NRDC Defends Against Attacks on Hard-Won Efficiency Standard

Acting quickly to defend energy efficiency standards finally implemented by federal officials, NRDC moved to intervene today in a lawsuit filed in March by four industry groups seeking to undo the improved regulations for commercial packaged boilers. The energy savings threatened by the lawsuit are significant because boilers heat a quarter of the nation’s commercial space, including schools and multi-family dwellings.

The action by NRDC was precipitated by an attempt by the groups to challenge the validity of the new standard, published in January.

It had taken three years and two major court rulings for a recalcitrant Trump Department of Energy (DOE) to finally publish the energy efficiency standards it had delayed by every means possible. Along with packaged boilers, the other standards published after the court rulings cover portable air conditioners, uninterruptible power supplies (the battery backup systems used to keep computers and other electronic devices running when the power goes out), and air compressors used in a variety of commercial and industrial applications.

It didn’t take long for industry lawyers to lob their first shot at the new rules. The American Public Gas Association, The Air-Conditioning, Heating, and Refrigeration Institute (AHRI), Spire Inc., and Spire Missouri Inc. in early March filed petitions for review with in several appeals courts challenging the validity of the efficiency standard for commercial packaged boilers. 

As filed, the petitions give no reason for the challenges. But a spokesperson for AHRI contended in an industry newsletter that there was no clear and convincing proof that energy savings from the rule would outweigh its costs to manufacturers and consumers. 

That argument flies in the face of evidence collected painstakingly by the DOE. Published in the January notice in the Federal Register, the DOE analysis found the amended standards “technologically feasible and economically justified.”

Over a 30-year period, the DOE estimates cumulative carbon emissions reductions of 1.58 million metric tons from implementation of the new standards on commercial packaged boilers. That is equivalent to emissions resulting from the annual electricity use of 233 million homes. Furthermore, DOE calculations show a net benefit to consumers of $85 million per year—after accounting for any increased equipment costs.

DOE

The standards were completed during the Obama administration, but the final step—sending them to the Federal Register for publication—was due to occur after the Trump administration took office. When DOE failed to finalize the standards in March 2017 as required by law, NRDC and a coalition of advocacy groups took the agency to court, and won. DOE appealed the ruling, contending it had no obligation to publish the standards. In a unanimous October 2019 ruling, the U.S. Court of Appeals for the Ninth Circuit in San Francisco upheld the lower court's ruling. In ordering the DOE to implement the energy efficiency standards, the court wrote that the agency had “a non-discretionary duty to publish the standards in the Federal Register, and its refusal to do so violated” the Department’s rules.  The standards finally were published in January—almost three years later than when they should have been finalized.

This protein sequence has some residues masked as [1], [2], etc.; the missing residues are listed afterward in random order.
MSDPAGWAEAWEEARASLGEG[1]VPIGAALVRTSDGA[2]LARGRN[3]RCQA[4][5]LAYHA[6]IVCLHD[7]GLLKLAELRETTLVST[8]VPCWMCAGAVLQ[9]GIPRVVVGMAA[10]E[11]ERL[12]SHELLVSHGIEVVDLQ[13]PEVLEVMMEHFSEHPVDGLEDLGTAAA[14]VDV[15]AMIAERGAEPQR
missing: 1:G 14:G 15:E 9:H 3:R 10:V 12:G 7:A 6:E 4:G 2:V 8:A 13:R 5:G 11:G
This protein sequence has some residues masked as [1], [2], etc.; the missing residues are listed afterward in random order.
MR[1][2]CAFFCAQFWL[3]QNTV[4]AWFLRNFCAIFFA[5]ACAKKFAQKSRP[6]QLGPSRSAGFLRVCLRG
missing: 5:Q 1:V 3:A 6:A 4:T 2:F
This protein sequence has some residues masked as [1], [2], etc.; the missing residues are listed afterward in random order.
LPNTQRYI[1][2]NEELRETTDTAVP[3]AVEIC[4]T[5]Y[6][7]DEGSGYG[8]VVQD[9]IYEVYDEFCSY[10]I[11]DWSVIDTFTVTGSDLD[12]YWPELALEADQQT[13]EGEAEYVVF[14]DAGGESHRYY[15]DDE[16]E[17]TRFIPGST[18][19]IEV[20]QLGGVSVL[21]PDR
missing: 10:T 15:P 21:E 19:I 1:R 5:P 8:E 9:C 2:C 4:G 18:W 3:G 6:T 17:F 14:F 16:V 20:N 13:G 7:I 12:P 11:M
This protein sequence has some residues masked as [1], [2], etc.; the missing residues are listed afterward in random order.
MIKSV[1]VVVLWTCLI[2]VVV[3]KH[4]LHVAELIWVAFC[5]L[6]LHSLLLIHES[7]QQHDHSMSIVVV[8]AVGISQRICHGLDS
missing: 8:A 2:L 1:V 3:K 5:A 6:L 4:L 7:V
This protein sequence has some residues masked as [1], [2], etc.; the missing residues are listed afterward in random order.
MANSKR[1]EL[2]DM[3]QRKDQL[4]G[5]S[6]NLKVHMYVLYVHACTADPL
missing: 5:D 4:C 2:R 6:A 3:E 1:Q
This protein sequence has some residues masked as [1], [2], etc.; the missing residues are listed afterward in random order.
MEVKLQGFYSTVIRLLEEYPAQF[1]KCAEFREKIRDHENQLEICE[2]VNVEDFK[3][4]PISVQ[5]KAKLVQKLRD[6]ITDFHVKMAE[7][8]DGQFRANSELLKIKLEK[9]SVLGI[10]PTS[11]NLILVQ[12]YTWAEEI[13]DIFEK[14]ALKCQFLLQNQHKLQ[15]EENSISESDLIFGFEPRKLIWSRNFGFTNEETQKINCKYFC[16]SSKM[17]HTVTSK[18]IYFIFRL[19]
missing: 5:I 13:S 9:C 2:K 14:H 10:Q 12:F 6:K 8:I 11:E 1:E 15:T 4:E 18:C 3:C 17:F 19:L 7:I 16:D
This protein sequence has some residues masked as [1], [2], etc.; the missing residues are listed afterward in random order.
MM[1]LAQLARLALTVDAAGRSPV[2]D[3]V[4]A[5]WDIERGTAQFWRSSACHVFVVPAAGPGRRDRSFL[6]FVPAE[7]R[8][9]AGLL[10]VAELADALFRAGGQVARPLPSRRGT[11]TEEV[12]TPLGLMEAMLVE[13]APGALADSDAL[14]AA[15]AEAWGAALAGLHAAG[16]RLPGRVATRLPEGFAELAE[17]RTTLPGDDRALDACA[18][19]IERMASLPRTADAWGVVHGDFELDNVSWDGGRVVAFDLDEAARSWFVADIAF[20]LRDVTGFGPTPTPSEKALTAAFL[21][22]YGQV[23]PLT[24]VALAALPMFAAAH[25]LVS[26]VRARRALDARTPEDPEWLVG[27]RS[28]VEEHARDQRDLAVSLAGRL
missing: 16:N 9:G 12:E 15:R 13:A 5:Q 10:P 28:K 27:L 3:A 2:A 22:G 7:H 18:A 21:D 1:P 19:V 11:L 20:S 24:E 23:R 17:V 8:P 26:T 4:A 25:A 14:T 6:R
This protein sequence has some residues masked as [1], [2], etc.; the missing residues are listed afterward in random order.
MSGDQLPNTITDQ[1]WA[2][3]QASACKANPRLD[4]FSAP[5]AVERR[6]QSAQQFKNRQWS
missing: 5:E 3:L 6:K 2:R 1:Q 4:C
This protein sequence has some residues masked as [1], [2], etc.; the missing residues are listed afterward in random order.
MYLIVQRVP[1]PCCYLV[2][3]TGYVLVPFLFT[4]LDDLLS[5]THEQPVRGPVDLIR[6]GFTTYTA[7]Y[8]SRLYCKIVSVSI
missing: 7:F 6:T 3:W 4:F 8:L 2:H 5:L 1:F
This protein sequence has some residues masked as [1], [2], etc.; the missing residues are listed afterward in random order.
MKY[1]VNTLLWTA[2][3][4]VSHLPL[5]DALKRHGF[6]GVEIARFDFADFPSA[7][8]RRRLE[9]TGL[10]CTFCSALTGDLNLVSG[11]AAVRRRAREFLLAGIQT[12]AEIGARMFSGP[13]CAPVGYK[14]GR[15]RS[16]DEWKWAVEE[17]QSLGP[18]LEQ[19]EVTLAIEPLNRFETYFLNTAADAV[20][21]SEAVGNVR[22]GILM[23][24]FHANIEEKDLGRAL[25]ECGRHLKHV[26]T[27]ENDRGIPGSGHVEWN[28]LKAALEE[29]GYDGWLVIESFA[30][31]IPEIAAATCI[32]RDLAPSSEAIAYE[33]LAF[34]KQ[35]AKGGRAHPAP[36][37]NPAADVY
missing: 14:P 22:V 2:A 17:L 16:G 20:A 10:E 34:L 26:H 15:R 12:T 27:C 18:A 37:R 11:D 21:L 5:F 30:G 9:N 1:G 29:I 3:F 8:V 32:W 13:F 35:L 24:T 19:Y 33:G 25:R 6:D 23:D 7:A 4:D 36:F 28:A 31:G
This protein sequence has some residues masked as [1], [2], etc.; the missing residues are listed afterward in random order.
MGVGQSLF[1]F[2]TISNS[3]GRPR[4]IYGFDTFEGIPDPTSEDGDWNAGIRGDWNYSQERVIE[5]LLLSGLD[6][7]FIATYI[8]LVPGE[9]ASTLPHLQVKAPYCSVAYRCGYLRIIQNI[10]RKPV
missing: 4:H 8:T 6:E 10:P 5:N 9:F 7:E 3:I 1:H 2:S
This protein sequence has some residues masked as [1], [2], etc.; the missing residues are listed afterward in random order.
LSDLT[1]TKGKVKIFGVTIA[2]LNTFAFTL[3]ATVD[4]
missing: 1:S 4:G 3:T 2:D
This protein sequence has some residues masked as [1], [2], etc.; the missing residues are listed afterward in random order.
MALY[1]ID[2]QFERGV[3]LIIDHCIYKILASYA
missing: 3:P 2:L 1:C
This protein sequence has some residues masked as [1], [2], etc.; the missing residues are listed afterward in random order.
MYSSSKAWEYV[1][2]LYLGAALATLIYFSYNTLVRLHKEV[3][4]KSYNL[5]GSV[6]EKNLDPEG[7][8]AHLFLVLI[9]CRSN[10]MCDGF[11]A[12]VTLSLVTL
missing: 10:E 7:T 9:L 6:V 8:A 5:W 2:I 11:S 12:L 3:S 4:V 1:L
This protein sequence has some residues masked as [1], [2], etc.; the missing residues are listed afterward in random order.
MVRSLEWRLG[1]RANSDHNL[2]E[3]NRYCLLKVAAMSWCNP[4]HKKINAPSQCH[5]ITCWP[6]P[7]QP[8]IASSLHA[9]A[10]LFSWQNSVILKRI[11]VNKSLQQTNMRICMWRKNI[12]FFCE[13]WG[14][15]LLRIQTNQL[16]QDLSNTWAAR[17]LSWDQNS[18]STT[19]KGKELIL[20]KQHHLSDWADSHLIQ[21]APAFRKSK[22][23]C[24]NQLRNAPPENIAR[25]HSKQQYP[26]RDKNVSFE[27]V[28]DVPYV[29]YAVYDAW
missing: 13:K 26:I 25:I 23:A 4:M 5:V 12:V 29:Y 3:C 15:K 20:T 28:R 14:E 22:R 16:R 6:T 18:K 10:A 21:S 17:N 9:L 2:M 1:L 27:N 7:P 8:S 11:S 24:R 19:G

The Trump administration attempts at delay was another stunning rebuke of a generation of energy-saving efforts by both Republican and Democratic leaders. Ever since Ronald Reagan signed important amendments to the energy efficiency standards program in 1987, the DOE has regularly created and updated efficiency standards for appliances and equipment found in every home and business, following a schedule set by Congress. The standards have quietly saved Americans billions of dollars on energy bills and are projected to save $2 trillion by 2030.

However, the Trump DOE has made little progress on efficiency standards in the past three years. The DOE has missed legal deadlines for review of at least 21 product standards and 19 test procedures. Meanwhile, the agency rolled back two light bulb  standards that would have saved consumers $14 billion on their utility bills and businesses and avoided 38 million tons of climate-warming carbon dioxide emissions every year. In addition, the agency finalized changes to its energy efficiency standards process that will slow down—if not halt altogether—future efforts to make America’s appliances and equipment more efficient. 

NRDC will do everything in its power to ensure that this latest unabashed attempt to undo standards does not succeed. We will continue to defend common-sense laws that ensure businesses and residents benefit from common-sense energy savings.

About the Authors

Lauren Urbanek

Senior Energy Policy Advocate, Climate & Clean Energy Program

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